New PubMed: Brief Overview of Features, Updates, and Search Syntax/Translation Changes

The National Library Medicine (NLM) has recently made the New PubMed the default PubMed platform. PubMed Legacy will be maintained for a brief period of time during the transition and it will then be retired. 

Search results in PubMed Legacy will be different from search results in the New PubMed. Below we highlight some of the features and changes to PubMed and how they may impact your search.

Why Search Results are Different in the New PubMed:
Automatic term mapping (ATM) Now Includes
• British and American spelling,
• Singular and plural word forms,
• Other synonyms or closely related terms
• No longer limited to the first 600 variations of a term
• No longer causes a “phrase search”

New Notable Features
• Cleaner, more modern and mobile friendly user interface
• Options to automatically cite or share individual articles
• Default view: Summary
• Default sorting: Best Match
• Provides all article references (with links) and “Cited by” articles
• Scrolling results page – click “More” to get new results
• Downloadable visual  timeline of publications
• User Guide available under search bar
• Social Media sharing buttons
• Autocomplete feature displays suggestions as you type your search terms.

Features Missing in New PubMed
• Sorting options limited to only: “Best match”, “Most recent”, and “Publication Date”
• No option to download or save results as XML file
• Missing some customizations from MyNCBI (like highlighting)
• No cross-links between other NCBI databases (MeSH, Gene, GenBank, BLAST, etc)
• No PMC Images in search results
• RIS Format replaced with PubMed Format (same as MEDLINE format)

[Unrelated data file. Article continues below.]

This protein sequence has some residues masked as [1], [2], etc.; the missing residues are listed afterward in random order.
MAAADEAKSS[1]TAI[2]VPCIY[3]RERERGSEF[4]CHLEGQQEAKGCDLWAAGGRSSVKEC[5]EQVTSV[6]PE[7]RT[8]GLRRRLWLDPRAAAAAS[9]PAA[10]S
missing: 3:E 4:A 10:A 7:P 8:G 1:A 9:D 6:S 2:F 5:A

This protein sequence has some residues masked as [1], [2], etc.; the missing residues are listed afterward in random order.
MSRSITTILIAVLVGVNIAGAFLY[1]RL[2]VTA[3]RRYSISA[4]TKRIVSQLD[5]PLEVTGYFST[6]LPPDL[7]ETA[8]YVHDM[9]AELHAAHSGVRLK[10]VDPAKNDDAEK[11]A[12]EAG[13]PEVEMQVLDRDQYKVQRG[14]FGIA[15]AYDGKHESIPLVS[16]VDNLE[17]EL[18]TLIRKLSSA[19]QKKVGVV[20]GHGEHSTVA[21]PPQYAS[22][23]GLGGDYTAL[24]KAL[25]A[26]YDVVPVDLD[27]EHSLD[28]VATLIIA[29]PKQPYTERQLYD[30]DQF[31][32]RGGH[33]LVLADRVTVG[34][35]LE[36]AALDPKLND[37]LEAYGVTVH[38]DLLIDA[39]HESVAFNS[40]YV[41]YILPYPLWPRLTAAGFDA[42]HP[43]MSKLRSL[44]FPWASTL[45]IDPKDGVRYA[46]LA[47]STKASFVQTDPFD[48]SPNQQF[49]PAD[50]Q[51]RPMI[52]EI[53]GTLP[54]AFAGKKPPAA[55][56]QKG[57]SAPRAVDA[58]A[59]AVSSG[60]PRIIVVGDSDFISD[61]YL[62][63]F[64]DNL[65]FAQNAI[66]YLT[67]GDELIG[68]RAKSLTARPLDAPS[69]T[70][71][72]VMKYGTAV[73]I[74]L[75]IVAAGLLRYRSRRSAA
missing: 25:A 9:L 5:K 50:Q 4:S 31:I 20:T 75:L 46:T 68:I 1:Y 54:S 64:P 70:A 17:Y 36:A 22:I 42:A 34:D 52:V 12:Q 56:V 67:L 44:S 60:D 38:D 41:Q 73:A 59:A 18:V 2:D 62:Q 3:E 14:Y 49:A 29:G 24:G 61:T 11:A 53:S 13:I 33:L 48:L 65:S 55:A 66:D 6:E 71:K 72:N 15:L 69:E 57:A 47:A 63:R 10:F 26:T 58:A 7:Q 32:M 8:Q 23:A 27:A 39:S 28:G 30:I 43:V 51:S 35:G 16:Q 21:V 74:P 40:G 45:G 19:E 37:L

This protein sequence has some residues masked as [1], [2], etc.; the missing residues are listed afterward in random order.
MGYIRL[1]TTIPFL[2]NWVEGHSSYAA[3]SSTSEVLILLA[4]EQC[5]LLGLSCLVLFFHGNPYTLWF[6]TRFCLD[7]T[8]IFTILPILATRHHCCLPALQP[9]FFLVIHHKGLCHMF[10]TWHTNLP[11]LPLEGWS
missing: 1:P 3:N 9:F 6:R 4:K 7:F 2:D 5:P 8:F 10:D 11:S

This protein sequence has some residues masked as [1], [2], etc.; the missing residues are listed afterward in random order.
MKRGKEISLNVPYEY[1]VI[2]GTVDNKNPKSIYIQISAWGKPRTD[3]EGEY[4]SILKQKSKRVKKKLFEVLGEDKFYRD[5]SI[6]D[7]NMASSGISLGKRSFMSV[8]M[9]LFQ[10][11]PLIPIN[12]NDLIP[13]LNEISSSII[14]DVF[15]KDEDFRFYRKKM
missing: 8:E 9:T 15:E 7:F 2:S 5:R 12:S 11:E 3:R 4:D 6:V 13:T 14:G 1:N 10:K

New PubMed FAQ
1. Will my saved searches and alerts carry over to the New PubMed?
Yes. Saved searches, collections, and recent activity can still be found under your NCBI Dashboard

2. Why am I getting different results in the New PubMed?
There are multiple reasons why the results differ across platforms. See "Why Search Results are Different in the New PubMed" above

3. What happened to Search Details?
Search details can now be found under Details in the “History and Search Details” box on Advanced Search page.

4. What is “Best Match” and why is it the default?
Best Match is now the sorting default for the New PubMed. This new relevance search algorithm for PubMed leverages the search history of users, their ultimate article selection with machine learning to return highly relevant articles. Using “Best Match” sorting order may retrieve slightly different search results compared to the other sorting options because of this algorithm.

5. Will PubMed Legacy still be available?
Once PubMed Legacy is removed it will no longer be updated or available. If you need to access PubMed Legacy, please contact NLM and state your case.

Librarians are available to help you make the transition to the New PubMed. Email (Howard-Tilton Memorial Library) or (Matas Library) to contact a Librarian

PubMed also has a lot of resources available to assist you with the transition:
• New PubMed Transition FAQs: 
• PubMed User Guide:
• PubMed Essentials: New Quick Tours and On-Demand Class on the New PubMed:

Updated May 26, 2020 by